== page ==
Famoda Farms offers full or half shares of beef, either 400 or 800 pounds. They process five or six per month and you can even pick out your cow if you want and meat cuts. The price is $10/pound and the farm uses zero additives or hormones.

Famoda Farm: Our Review

I’m trying to figure out if I can justify taking the kids out for ice cream again tomorrow, too. Or, maybe we’ll finish that whole gallon of milk I just bought tomorrow morning so we can go back and buy some more.

Truly, it was one of the best summer afternoons I’ve had with the kids this year.

The farm is perfectly set up for families to enjoy. If you like ice cream, if you like animals, if you just need a gallon of milk, go visit. I don’t think you’ll regret it.

It’s a farm. There are animals and that means poo, insects, and even those pesky fire ants. Closed-toed shoes would be a good choice if you plan to walk around by the animals.

You can pet all the animals that come to the fence, just be mindful of the wire on the inside of the fences. They are electric, they are on, and they will hurt if you touch them.

Hours: Ice cream is open Friday and Saturday from 12 pm to 9 pm, and Sunday from 4 pm to 9 pmGrazers (farm store) is open Wednesday – Friday 10 am to 6 pm, Saturday 9 am to 1 pm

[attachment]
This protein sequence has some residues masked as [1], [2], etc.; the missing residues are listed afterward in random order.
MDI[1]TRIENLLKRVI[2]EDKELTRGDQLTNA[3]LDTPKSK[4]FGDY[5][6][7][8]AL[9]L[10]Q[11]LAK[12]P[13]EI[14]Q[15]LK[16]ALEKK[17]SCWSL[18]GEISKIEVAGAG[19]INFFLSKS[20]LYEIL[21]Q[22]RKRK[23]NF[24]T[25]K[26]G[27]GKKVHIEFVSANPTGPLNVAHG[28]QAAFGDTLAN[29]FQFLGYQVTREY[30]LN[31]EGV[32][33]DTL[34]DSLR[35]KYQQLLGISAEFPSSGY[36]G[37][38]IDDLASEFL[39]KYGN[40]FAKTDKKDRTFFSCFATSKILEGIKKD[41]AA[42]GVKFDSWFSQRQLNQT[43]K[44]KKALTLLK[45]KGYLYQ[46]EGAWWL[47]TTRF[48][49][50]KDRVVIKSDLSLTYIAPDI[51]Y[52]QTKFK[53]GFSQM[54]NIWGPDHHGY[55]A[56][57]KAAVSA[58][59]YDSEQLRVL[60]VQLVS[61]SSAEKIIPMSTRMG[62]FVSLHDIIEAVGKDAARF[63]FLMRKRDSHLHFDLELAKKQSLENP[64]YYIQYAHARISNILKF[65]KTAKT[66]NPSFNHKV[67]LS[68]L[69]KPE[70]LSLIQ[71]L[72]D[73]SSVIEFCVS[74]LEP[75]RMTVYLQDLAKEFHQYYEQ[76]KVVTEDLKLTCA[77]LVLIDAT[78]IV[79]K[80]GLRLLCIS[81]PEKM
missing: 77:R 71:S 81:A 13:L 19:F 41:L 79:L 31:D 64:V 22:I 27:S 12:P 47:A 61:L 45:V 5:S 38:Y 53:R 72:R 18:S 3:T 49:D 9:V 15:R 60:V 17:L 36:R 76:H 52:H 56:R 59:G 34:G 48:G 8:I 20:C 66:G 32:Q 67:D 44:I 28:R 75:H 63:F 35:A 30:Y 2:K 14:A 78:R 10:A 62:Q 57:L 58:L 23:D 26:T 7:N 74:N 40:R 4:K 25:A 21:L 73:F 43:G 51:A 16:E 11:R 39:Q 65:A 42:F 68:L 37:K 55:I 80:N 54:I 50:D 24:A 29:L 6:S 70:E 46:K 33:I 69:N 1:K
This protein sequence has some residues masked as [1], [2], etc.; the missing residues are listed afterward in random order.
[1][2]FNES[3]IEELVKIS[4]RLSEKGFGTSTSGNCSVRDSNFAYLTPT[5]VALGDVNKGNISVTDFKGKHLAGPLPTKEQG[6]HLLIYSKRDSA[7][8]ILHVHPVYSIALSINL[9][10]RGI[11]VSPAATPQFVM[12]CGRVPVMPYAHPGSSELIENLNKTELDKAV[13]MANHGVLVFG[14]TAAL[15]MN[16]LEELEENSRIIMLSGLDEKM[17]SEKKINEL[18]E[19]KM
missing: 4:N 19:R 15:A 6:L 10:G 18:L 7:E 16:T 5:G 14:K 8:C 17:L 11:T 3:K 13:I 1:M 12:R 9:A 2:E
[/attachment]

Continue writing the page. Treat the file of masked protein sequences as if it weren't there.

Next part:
Please note that when the farm has festivals like their Fall Festival in October, the animals will be moved to the festival grounds (3 Camp Creek Rd). Admission is charged for these festivals.

Famoda Farm7410 Mountain View Road, Taylors

Developer takes Greenville County to court after board quashes his housing project

A developer wants his day in court after an energized Greenville County planning board reversed course on a housing project in northern Greenville County, quashing it a month after giving it the green light.In a 4-2 decision at its July 25 meeting to reject Ethan Richard Estates, the Greenville County Planning Commission cited a new rule — Article 3.1 of the county's Land Development Regulations — that allows that body to reject subdivisions that are not "compatible with the surrounding land use density...

A developer wants his day in court after an energized Greenville County planning board reversed course on a housing project in northern Greenville County, quashing it a month after giving it the green light.

In a 4-2 decision at its July 25 meeting to reject Ethan Richard Estates, the Greenville County Planning Commission cited a new rule — Article 3.1 of the county's Land Development Regulations — that allows that body to reject subdivisions that are not "compatible with the surrounding land use density" or the site's environmental conditions. In June, that same body had approved the project.

Article 3.1, added in March, has given the planning commission broad, unprecedented powers to control the direction of growth in Greenville County. The commission invoked it in the rejection of at least three other proposed subdivisions in July and August.

More:How Greenville County's new development rules helped communities reject two subdivisions

More:Another two subdivisions fall amid Greenville County push to preserve quality of life